Firefighters speak of a brother gone too soon

John Schoffstall

To hear those who knew him best tell it, John Schoffstall was born to serve the community but lived for his family.

Schoffstall, whose laugh could fill a firehouse, who would make a point to be at every sporting event of his son’s or daughter’s, who once took a label maker to everything in a fellow firefighter’s house, died Sunday from COVID-19 complications.

Ahead of his funeral Saturday, those who served alongside Schoffstall took time to remember their friend, their brother, a man gone too soon.

Ryan and Matt Goodwin grew up with Schoffstall, their fathers all being members of the New Goshen Fire Department in northwestern Vigo County.

Be it shining an engine, which as kids they found fun, or being "volun-told" to help at the department fish fry, Ryan Goodwin said it seemed he and Schoffstall were never far apart.

“We were always here. It’s what we did,” recalled Ryan.

So then it came as no surprise that Ryan and Schoffstall, to be followed a couple years later by Matt, started volunteering at New Goshen after graduating from high school.

Being young and eager to prove themselves, Ryan and Matt remember, the three would stay overnight at the firehouse, sleeping on couches or a hose bed, hoping to be the first out the door for a run.

“We would stay all night thinking we’d catch a run,” said Matt, now assistant chief with New Goshen. “We wanted to be here just to be first out the door for something.”

The brotherhood forged in the firehouse extended outside work as well, with the Goodwins and Schoffstall regularly going hunting, fishing and four-wheeling together.

In fact, Ryan said his family and the Schoffstalls were scheduled to take a trip together this year before COVID-19 forced closures and quarantines the world over.

“This is family,” said Ryan, firefighter and EMT with New Goshen. “You hear people in fire service talk about the brotherhood and the sisterhood — that’s exactly what it is.”

After fire protection stints at a lumber yard and Newport Chemical Depot, and as chief at New Goshen, Schoffstall extended his brotherhood to more than 100 others after joining  the Terre Haute Fire Department in 2009.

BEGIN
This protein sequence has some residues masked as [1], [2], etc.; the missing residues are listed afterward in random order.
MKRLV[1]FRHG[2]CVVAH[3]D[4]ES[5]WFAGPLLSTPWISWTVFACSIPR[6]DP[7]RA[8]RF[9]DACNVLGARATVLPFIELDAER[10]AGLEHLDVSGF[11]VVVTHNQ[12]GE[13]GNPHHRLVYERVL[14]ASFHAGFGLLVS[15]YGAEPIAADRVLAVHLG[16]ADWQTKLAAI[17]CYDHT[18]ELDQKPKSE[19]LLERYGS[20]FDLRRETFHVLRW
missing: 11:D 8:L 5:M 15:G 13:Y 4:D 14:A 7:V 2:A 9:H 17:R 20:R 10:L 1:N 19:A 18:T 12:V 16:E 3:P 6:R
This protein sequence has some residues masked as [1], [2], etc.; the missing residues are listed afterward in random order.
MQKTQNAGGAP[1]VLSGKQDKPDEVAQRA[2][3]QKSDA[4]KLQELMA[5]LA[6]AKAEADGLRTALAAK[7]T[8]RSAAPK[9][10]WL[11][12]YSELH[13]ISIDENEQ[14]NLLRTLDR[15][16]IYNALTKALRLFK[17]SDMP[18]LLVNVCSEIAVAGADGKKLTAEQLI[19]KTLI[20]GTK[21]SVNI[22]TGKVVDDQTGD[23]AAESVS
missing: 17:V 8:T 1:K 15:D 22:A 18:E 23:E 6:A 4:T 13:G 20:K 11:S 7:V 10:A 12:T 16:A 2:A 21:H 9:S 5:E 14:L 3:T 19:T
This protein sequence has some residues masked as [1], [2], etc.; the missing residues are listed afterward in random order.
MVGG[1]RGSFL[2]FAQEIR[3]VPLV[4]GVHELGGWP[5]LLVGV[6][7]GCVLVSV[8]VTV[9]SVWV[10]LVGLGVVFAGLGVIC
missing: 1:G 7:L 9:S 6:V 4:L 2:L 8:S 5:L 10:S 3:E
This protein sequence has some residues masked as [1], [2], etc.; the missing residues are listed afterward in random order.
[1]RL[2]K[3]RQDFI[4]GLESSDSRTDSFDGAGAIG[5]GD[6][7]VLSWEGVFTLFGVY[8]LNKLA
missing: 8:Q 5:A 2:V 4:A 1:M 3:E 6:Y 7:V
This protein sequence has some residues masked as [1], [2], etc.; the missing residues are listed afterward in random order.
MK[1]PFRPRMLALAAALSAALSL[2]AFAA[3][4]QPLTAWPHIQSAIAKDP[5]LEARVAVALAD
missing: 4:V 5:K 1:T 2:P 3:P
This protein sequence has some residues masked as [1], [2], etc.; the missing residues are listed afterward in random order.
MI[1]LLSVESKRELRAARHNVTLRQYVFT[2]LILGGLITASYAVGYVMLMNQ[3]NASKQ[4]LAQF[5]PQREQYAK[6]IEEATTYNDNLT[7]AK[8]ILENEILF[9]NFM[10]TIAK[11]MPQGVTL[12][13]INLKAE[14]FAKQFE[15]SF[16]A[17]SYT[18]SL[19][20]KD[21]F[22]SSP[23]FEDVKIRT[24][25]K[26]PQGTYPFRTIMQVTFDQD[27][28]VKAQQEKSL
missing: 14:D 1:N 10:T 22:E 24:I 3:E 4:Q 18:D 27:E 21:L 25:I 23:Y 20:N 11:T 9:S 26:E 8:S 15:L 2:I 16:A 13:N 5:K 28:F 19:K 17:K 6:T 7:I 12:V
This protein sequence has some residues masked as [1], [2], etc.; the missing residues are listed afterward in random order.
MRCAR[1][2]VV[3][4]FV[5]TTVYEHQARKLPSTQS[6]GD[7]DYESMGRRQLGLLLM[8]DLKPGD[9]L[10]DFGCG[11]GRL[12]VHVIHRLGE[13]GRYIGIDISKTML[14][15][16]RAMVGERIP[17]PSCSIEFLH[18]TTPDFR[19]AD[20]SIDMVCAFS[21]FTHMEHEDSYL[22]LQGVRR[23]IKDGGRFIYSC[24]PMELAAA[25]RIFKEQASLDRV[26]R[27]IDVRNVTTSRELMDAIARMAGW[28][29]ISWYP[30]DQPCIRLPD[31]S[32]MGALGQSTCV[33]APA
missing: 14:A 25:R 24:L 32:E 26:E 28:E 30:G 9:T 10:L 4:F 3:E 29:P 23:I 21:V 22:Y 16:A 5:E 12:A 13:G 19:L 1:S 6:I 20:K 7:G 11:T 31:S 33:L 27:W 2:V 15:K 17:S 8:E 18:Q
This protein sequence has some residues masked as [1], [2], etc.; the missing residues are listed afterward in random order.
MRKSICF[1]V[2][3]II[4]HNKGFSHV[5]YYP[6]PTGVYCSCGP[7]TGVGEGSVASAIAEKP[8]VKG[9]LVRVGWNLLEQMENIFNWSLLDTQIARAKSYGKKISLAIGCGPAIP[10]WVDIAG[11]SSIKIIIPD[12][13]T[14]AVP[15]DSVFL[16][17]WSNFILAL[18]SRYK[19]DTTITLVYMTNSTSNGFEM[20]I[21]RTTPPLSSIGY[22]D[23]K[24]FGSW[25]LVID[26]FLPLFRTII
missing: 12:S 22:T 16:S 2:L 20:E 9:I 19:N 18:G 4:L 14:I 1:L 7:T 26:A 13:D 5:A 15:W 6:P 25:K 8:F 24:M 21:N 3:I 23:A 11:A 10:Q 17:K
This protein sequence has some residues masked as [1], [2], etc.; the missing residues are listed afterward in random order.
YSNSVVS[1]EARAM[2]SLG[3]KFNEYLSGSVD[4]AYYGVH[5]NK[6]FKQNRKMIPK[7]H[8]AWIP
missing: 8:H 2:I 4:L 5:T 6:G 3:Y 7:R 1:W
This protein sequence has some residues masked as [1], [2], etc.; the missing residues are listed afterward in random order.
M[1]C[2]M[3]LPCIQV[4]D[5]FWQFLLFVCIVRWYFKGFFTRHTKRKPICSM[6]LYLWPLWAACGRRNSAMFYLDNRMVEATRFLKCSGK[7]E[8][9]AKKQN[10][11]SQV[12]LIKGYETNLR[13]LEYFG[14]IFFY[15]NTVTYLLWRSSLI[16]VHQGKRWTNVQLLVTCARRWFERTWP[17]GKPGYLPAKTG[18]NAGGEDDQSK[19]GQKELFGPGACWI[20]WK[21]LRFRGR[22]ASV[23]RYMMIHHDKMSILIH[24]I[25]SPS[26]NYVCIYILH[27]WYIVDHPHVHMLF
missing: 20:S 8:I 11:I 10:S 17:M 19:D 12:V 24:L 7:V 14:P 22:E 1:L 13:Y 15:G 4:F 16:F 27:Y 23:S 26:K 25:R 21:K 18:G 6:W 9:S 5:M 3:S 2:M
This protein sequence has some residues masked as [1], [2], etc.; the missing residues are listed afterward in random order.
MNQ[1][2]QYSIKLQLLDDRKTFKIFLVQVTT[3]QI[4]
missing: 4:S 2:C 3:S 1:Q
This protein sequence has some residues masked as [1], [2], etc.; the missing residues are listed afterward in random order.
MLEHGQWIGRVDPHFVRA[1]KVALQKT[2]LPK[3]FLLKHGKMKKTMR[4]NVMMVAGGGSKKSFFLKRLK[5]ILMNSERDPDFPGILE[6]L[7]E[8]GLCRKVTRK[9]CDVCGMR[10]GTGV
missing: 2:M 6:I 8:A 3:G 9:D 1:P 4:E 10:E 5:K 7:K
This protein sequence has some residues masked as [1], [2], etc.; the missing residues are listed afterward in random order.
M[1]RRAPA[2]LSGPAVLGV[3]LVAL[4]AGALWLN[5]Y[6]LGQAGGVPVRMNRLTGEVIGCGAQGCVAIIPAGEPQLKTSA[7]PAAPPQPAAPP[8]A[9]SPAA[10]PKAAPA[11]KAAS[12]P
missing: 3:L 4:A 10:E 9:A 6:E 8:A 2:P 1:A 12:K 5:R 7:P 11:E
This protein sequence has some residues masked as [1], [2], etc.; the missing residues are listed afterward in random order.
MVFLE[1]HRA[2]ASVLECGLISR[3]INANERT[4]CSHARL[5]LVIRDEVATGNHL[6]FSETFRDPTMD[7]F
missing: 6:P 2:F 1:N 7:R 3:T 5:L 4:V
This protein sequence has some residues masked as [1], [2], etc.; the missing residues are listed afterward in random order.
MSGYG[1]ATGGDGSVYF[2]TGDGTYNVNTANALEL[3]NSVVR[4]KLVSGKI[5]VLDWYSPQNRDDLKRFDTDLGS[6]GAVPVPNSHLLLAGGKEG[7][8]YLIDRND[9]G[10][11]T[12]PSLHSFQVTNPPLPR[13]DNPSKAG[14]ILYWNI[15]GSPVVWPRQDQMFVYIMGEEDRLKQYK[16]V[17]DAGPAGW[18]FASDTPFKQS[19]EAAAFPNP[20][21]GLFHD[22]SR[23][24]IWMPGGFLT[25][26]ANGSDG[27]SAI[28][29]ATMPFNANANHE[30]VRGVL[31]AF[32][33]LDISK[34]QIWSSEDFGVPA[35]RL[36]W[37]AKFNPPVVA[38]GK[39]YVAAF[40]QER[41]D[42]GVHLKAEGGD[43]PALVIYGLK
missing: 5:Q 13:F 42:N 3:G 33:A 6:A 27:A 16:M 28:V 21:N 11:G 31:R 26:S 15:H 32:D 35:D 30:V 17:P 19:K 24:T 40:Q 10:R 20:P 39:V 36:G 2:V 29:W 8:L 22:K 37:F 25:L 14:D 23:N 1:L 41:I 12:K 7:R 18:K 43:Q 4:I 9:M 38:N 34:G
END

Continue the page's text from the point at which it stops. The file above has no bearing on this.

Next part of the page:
For the past three years, Schoffstall had been assigned to THFD’s Station 5 as its C-shift support and rescue truck driver.

Charles Kensell, a firefighter and paramedic assigned to Ladder 5 at Station 5, came on at the same time as Schoffstall.

He said Schoffstall, with his prior experience at New Goshen and elsewhere, was in a lot of ways a mentor, despite Kensell being three years older than Schoffstall.

“When I was hired on I had no fire experience, no EMS experience,” Kensell said. “So everything I’ve learned has been through guys like John. He always shared with me his experience and never made me feel like I should already know it, no matter how basic it was.”

It was that affable personality that endeared Schoffstall to his shift mates, they recall.

Floyd Mason, a THFD lieutenant at Station 5, said he couldn’t catch Schoffstall in a bad mood if he tried.

“He was always happy, he was always laughing,” said Mason, who’d previously worked with Schoffstall at both New Goshen and Newport.

“That laugh ... it echoed through the firehouse. The kind of guy everyone wanted to work with and one that’d be impossible to say a bad word about.”

Rich Gallagher, C-shift’s Ladder 5 driver, said Schoffstall could find ways to make you laugh even when he wasn’t around.

Gallagher says he’s known around the firehouse as someone who labels everything. So, when Gallagher invited Schoffstall to his house last year for a party, Schoffstall and a few others took Gallagher’s label maker and pasted labels to everything they could reach.

“I mean he labeled everything in my house,” Gallagher said. “That’s something I’ll never forget. It’s been over a year now, and I’m still finding things with labels on them.”

Each of his shift mates expressed condolences for Schoffstall’s wife and children, saying he would brag constantly on them.

Schoffstall’s captain, Eddie Hamblen, said anyone who knew anything about Schoffstall had almost certainly heard about Jennifer, Jake, Jaidyn and Janelle.

“Above all, his pride and joy was his family,” Hamblen said. “He was an amazing husband and father that was involved in all his kids’ sports.”

Kensell said much the same, offering that many dinners at the station revolved around family.

“He’d even have people cover a shift, parts of a shift, to make sure he could get to a volleyball game or go out of town for a travel dance competition or football game,” Kensell said.

“He didn’t miss anything, even if it meant using time to take off work.”

Schoffstall’s funeral is 11 a.m. Saturday at West Vigo High School. A tent will be set up for the display of Schoffstall’s casket, where his family will gather.

The public is invited to attend the service but must remain inside their vehicles in the parking lot.

The service will be broadcast on radio, via television and online by local media. At the conclusion of the service, the public may pay their respects by driving by Schoffstall’s casket.

Reporter Alex Modesitt can be reached at 812-231-4232 or at alex.modesitt@Tribstar.com. Follow him on Twitter @TribStarAlex. 

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